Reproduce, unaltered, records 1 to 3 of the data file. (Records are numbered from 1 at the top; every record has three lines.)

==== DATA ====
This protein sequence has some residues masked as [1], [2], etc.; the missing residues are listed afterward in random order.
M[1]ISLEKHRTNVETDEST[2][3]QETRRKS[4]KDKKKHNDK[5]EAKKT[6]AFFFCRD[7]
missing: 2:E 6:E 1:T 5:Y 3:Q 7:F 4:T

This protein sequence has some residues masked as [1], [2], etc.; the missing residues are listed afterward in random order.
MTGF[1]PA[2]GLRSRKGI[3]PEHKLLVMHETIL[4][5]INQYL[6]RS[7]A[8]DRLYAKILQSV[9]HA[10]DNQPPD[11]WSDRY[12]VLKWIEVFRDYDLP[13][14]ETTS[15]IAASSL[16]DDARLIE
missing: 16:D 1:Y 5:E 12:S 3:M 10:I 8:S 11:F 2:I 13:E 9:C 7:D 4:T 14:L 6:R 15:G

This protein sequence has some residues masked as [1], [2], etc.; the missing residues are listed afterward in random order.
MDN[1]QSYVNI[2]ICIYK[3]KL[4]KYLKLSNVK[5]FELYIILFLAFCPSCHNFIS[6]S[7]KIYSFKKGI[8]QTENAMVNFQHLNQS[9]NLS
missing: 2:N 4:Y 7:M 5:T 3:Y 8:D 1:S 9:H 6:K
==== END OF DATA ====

This protein sequence has some residues masked as [1], [2], etc.; the missing residues are listed afterward in random order.
M[1]ISLEKHRTNVETDEST[2][3]QETRRKS[4]KDKKKHNDK[5]EAKKT[6]AFFFCRD[7]
missing: 2:E 6:E 1:T 5:Y 3:Q 7:F 4:T

This protein sequence has some residues masked as [1], [2], etc.; the missing residues are listed afterward in random order.
MTGF[1]PA[2]GLRSRKGI[3]PEHKLLVMHETIL[4][5]INQYL[6]RS[7]A[8]DRLYAKILQSV[9]HA[10]DNQPPD[11]WSDRY[12]VLKWIEVFRDYDLP[13][14]ETTS[15]IAASSL[16]DDARLIE
missing: 16:D 1:Y 5:E 12:S 3:M 10:I 8:S 11:F 2:I 13:E 9:C 7:D 4:T 14:L 6:R 15:G

This protein sequence has some residues masked as [1], [2], etc.; the missing residues are listed afterward in random order.
MDN[1]QSYVNI[2]ICIYK[3]KL[4]KYLKLSNVK[5]FELYIILFLAFCPSCHNFIS[6]S[7]KIYSFKKGI[8]QTENAMVNFQHLNQS[9]NLS
missing: 2:N 4:Y 7:M 5:T 3:Y 8:D 1:S 9:H 6:K